In a paper published this week in the Proceedings of the National Academy of Sciences, the researchers demonstrate the new material’s potential for sensing chemicals, both in the environment and in the human body.
The team fabricated various wearable sensors from the cell-infused hydrogel, including a rubber glove with fingertips that glow after touching a chemically contaminated surface, and bandages that light up when pressed against chemicals on a person’s skin.
Xuanhe Zhao, the Robert N. Noyce Career Development associate professor of mechanical engineering at MIT, says the group’s living material design may be adapted to sense other chemicals and contaminants, for uses ranging from crime scene investigation and forensic science, to pollution monitoring and medical diagnostics.
“With this design, people can put different types of bacteria in these devices to indicate toxins in the environment, or disease on the skin,” said Timothy Lu, associate professor of biological engineering and of electrical engineering and computer science. “We’re demonstrating the potential for living materials and devices.”
The paper’s co-authors are graduate students Xinyue Liu, Tzu-Chieh Tang, Eleonore Tham, Hyunwoo Yuk, and Shaoting Lin.
Infusing Life in Materials
Lu and his colleagues in MIT’s Synthetic Biology Group specialize in creating biological circuits, genetically reprogramming the biological parts in living cells such as E. coli to work together in sequence, much like logic steps in an electrical circuit. In this way, scientists can reengineer living cells to carry out specific functions, including the ability to sense and signal the presence of viruses and toxins.
However, many of these newly programmed cells have only been demonstrated in situ, within Petri dishes, where scientists can carefully control the nutrient levels necessary to keep the cells alive and active—an environment that has proven extremely difficult to replicate in synthetic materials.
“The challenge to making living materials is how to maintain those living cells, to make them viable and functional in the device,” Lu said. “They require humidity, nutrients, and some require oxygen. The second challenge is how to prevent them from escaping from the material.”
To get around these roadblocks, others have used freeze-dried chemical extracts from genetically engineered cells, incorporating them into paper to create low-cost, virus-detecting diagnostic strips. But extracts, Lu says, are not the same as living cells, which can maintain their functionality over a longer period of time and may have higher sensitivity for detecting pathogens.
Other groups have seeded heart muscle cells onto thin rubber films to make soft, “living” actuators, or robots. When bent repeatedly, however, these films can crack, allowing the live cells to leak out.
A Lively Host
Zhao’s group in MIT’s Soft Active Materials Laboratory has developed a material that may be ideal for hosting living cells. For the past few years, his team has come up with various formulations of hydrogel—a tough, highly stretchable, biocompatible material made from a mix of polymer and water. Their latest designs have contained up to 95 percent water, providing an environment which Zhao and Lu recognized might be suitable for sustaining living cells. The material also resists cracking even when repeatedly stretched and pulled—a property that could help contain cells within the material.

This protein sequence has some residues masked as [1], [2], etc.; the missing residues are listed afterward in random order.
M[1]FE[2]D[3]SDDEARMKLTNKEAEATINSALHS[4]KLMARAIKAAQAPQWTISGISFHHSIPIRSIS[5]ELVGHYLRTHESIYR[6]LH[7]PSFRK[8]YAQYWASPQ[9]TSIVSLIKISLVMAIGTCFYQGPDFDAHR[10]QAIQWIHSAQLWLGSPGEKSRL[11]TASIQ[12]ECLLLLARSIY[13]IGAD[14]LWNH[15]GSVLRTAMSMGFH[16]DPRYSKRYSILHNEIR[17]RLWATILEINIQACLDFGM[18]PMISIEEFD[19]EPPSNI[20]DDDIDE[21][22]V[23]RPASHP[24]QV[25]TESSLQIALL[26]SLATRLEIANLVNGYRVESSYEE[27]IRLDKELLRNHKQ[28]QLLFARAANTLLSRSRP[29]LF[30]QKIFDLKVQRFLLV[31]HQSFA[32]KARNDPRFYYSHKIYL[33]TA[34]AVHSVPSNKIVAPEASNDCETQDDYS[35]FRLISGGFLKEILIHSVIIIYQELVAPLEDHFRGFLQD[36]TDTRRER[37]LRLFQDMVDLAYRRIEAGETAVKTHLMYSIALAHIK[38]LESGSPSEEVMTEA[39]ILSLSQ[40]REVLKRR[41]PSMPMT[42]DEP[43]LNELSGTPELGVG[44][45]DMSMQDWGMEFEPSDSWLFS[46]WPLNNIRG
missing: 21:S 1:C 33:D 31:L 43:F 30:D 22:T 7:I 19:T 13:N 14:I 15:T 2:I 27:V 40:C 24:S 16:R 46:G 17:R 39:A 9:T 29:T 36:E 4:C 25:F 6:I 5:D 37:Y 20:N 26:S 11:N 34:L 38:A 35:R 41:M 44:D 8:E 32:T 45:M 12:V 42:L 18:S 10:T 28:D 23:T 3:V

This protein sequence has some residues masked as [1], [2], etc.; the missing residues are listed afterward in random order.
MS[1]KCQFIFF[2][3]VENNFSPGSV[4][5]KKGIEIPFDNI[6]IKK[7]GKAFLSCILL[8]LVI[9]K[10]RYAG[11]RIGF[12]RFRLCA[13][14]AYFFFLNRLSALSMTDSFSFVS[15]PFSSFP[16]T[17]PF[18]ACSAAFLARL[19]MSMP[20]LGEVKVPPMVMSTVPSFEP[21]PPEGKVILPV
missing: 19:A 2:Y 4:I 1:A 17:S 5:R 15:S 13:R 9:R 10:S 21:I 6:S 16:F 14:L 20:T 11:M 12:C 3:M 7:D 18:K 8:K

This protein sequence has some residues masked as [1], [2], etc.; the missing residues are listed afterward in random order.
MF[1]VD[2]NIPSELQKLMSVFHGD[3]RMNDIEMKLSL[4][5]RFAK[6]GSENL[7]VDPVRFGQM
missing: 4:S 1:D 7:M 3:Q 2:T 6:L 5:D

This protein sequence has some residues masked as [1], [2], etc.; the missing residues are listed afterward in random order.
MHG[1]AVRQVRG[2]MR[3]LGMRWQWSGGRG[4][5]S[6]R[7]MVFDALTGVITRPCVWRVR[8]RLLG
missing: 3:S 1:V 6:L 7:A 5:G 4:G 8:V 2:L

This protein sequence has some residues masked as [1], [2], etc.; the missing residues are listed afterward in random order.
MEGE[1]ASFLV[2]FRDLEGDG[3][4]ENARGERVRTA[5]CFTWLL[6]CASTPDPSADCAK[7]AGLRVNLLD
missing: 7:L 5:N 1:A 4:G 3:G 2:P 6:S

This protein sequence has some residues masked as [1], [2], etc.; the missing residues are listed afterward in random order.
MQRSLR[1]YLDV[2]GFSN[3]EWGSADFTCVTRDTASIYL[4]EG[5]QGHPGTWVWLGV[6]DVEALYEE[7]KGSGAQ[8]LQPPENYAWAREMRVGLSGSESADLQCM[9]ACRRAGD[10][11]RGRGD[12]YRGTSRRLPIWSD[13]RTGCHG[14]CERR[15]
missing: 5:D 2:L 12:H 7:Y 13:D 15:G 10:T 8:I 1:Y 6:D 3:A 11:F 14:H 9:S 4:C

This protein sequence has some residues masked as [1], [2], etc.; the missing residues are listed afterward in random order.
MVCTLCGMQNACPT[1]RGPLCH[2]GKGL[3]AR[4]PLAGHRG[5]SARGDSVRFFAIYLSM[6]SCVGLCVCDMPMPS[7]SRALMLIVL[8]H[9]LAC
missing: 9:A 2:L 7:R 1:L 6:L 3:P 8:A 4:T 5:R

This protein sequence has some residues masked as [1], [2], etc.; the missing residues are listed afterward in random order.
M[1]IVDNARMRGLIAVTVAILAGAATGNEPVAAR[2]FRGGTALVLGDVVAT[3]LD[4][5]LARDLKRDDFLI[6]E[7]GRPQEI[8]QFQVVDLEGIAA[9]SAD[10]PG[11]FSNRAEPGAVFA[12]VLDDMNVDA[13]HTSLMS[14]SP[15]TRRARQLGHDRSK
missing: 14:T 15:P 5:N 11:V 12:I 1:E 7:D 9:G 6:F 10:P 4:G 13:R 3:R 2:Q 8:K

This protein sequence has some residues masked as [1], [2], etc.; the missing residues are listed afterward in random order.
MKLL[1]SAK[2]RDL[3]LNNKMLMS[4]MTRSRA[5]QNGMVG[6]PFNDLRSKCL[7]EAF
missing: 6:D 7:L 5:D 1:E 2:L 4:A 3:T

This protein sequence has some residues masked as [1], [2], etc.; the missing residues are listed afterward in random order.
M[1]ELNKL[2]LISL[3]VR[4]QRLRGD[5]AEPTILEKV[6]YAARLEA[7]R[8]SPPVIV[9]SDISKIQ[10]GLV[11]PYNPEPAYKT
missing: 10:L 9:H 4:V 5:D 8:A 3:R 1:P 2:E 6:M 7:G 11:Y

The two groups teamed up to integrate Lu’s genetically programmed bacterial cells into Zhao’s sheets of hydrogel material. They first fabricated layers of hydrogel and patterned narrow channels within the layers using 3D printing and micromolding techniques. They fused the hydrogel to a layer of elastomer, or rubber, that is porous enough to let in oxygen. They then injected E. coli cells into the hydrogel’s channels. The cells were programmed to fluoresce, or light up, when in contact with certain chemicals that pass through the hydrogel, in this case a natural compound known as DAPG.
The researchers then soaked the hydrogel/elastomer material in a bath of nutrients which infused throughout the hydrogel and helped to keep the bacterial cells alive and active for several days.
To demonstrate the material’s potential uses, the researchers first fabricated a sheet of the material with four separate, narrow channels, each containing a type of bacteria engineered to glow green in response to a different chemical compound. They found each channel reliably lit up when exposed to its respective chemical.
Next, the team fashioned the material into a bandage, or “living patch,” patterned with channels containing bacteria sensitive to rhamnose, a naturally occurring sugar. The researchers swabbed a volunteer’s wrist with a cotton ball soaked in rhamnose, then applied the hydrogel patch, which instantly lit up in response to the chemical.
Finally, the researchers fabricated a hydrogel/elastomer glove whose fingertips contained swirl-like channels, each of which they filled with different chemical-sensing bacterial cells. Each fingertip glowed in response to picking up a cotton ball soaked with a respective compound.
The group has also developed a theoretical model to help guide others in designing similar living materials and devices.
“The model helps us to design living devices more efficiently,” Zhao said. “It tells you things like the thickness of the hydrogel layer you should use, the distance between channels, how to pattern the channels, and how much bacteria to use.”
Ultimately, Zhao envisions products made from living materials, such as gloves and rubber soles lined with chemical-sensing hydrogel, or bandages, patches, and even clothing that may detect signs of infection or disease.
This research was supported, in part, by the Office of Naval Research, the National Science Foundation, and the National Institutes of Health.